I was having an interesting discussion via email about one of Walter Block’s arguments. A quick summary. Block says that just as nature abhors a vacuum, libertarianism “abhors” unowned property; that the “whole purpose” of homesteading is to bring hitherto unowned virgin territory into private ownership.
Block imagines someone who homesteads a donut-shaped circle of land, and won’t let anyone use his land to get to the unowned property in the middle of his donut. He argues that libertarian homesteading theory “abhors” land which cannot be claimed nor owned because of the land ownership pattern of a “forestaller”–a person who has encircled the land. In other words, if your property is somehow “necessary” for others to use, to get to unowned property, they have a sort of easement over it.(Block argues this in Libertarianism, Positive Obligations and Property Abandonment: Children’s Rights; “Roads, Bridges, Sunlight and Private Property: Reply to Gordon Tullock,” Journal des Economistes et des Etudes Humaines 8, no. 2/3 (June-September 1998): 315-26; and other publications, such as some of his articles on abortion: e.g. “Terri Schiavo: A Libertarian Analysis”; “Compromising the Uncompromisable: A Private Property Rights Approach to Resolving the Abortion Controversy“; “Stem Cell Research: The Libertarian Compromise“; “Abortion, Woman and Fetus: Rights in Conflict?”; “Toward a Libertarian Theory of Abortion.”)
Now his purpose in making this argument is to make an argument about the duty of parents to notify others that they are abandoning their kid and to let them come rescue the child, but we are talking here about his “forestalling” argument itself.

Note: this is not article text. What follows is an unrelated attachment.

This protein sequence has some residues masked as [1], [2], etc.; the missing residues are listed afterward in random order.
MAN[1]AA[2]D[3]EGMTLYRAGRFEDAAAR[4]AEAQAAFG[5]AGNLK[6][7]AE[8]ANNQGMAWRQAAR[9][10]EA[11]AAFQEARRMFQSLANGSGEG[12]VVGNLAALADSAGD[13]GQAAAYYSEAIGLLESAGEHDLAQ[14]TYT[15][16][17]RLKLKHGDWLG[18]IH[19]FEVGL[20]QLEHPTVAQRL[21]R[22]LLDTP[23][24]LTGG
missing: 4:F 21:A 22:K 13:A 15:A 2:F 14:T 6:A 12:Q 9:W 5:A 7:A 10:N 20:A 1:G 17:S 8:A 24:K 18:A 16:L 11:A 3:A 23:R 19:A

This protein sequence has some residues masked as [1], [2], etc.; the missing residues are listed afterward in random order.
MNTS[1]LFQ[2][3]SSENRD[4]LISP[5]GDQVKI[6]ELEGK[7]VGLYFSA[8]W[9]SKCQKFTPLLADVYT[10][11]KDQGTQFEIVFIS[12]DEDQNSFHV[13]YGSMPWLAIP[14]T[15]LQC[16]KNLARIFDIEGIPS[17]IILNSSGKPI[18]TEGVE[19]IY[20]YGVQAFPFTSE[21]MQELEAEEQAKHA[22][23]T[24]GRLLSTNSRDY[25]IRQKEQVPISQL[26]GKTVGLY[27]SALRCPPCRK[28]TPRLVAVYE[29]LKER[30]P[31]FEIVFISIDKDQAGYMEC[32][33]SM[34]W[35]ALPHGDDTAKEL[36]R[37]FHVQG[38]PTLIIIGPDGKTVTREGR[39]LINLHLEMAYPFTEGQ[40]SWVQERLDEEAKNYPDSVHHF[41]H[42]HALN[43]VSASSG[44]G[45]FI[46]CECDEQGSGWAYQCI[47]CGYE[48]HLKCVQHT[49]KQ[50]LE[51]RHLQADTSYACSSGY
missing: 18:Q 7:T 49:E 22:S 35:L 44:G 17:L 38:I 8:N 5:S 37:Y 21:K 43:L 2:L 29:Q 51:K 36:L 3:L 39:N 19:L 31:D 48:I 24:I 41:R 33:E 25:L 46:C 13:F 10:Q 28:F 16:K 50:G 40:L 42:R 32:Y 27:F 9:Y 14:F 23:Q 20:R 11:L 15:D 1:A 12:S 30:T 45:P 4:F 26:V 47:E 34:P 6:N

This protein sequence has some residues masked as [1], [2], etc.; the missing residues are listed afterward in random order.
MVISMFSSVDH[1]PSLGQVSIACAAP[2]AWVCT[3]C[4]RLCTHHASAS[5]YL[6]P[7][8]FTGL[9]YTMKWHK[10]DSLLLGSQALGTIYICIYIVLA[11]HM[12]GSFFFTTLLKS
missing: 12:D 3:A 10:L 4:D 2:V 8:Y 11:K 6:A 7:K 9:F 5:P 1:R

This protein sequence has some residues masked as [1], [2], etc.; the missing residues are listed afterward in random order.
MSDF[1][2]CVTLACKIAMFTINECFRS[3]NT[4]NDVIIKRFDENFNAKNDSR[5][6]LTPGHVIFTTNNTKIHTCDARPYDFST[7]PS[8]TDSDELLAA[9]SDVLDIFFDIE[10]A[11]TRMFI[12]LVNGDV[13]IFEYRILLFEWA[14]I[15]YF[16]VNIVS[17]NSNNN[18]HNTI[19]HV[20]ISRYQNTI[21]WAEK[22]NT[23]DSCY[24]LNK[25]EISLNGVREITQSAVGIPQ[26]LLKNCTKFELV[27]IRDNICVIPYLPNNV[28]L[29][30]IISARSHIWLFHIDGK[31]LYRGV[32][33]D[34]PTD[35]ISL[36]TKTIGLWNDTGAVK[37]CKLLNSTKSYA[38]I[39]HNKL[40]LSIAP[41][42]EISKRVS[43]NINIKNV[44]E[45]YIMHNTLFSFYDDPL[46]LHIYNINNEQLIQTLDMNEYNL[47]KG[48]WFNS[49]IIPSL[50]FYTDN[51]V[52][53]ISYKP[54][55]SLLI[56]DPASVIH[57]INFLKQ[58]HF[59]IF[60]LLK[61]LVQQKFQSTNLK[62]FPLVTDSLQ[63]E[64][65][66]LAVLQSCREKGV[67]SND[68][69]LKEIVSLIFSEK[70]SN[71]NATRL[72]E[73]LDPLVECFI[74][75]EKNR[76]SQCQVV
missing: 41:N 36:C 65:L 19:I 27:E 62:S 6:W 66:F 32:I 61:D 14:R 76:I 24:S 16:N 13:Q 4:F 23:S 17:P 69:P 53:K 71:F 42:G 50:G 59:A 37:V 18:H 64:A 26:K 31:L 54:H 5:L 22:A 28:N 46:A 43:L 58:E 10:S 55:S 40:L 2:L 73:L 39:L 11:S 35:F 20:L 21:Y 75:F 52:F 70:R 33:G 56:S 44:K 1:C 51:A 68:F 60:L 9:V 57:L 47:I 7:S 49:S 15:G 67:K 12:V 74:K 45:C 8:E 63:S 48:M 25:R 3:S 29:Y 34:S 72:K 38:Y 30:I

As best I can understand it, Block’s “forestalling” conclusion seems to be incorrect. It would imply a general easement right over everyone’s property on behalf of everyone else if they “need” that property to “get to” some other property they want to be on. I see no special status of the unowned property; it’s just property someone would like to go homestead. If they can’t reach it, it’s not the fault of those who have this resource surrounded.
In other words, after Rothbard, Hoppe (p. 246) and de Jasay (p. 91) have buried the Lockean proviso, Walter gives us a new one: the Blockean Proviso. The Lockean Proviso says that you may homestead an unowned good but only if “enough and as good” is left for others–that is, if you don’t harm them by your homesteading action by making it more difficult for them to have a similar opportunity to homestead some goods of that type. Both Block and I would reject this. But the Blockean Proviso would say that you can only homestead property that is a potential means of access to other unowned resource so long as enough and as good access to the unowned resource remains available!
We can generalize this Blockean Proviso: You can only homestead property that is located between two arbitrary external locations A and B, where some third might potentially want to travel over the property to travel from A to B.